Located about 40 miles northeast of Albany, this nineteenth-century house and its landscape were the childhood home of abolitionist and women’s rights advocate Susan B. Anthony. In 1826 Daniel Anthony, a devout Quaker and abolitionist, moved his family from Massachusetts to New York to manage a cotton mill in partnership with Judge John Mclean. In 1832 Anthony supervised the construction of the home where his daughter Susan would spend the most formative years of her childhood. It was, for example, while living in the Battenville residence that she first encountered slavery, meeting two slaves at the Mclean family home, and was snubbed by a local school master who refused to teach her long division because she was a woman. These experiences helped cement the values and principles that shaped her future work women’s rights and the abolition movement.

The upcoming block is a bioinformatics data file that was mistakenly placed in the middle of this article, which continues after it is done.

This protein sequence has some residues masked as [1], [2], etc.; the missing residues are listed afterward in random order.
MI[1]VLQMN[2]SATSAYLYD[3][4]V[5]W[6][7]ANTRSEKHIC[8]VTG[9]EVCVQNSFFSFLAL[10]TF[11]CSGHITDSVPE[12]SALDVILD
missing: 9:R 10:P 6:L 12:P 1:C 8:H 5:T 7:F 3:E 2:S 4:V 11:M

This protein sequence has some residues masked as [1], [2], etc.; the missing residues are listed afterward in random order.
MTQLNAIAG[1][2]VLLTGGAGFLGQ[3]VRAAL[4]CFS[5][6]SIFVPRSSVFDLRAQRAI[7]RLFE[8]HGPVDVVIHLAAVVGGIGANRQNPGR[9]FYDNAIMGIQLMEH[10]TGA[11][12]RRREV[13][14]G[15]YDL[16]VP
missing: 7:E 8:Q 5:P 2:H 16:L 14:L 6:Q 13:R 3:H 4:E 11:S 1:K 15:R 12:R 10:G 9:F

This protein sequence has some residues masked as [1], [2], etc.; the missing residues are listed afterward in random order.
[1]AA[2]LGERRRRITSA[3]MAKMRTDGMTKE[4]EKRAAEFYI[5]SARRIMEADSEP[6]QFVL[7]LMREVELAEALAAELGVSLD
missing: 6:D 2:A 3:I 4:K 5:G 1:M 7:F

The Anthony house is nestled against a hillside along a blind curve of the two-lane Route 29, which passes close to its entrance. A steep, unpaved drive runs between the house and a garage (formerly a carriage barn), also located on the one-acre parcel. Designed in a roughly square-shaped plan, the main block of the house rests on an ashlar foundation and consists of an area of approximately 1,150 square feet. The exterior of the main block is largely of Federalist and Greek Revival design, with the inclusion of late Victorian adornments added in 1885. A two-story wing was added in 1991, replacing a clapboard addition built in 1835. In 2006 the State of New York Department of Parks, Recreation, and Historic Preservation purchased the property for $1. It was listed in the National Register of Historic Places in 2007.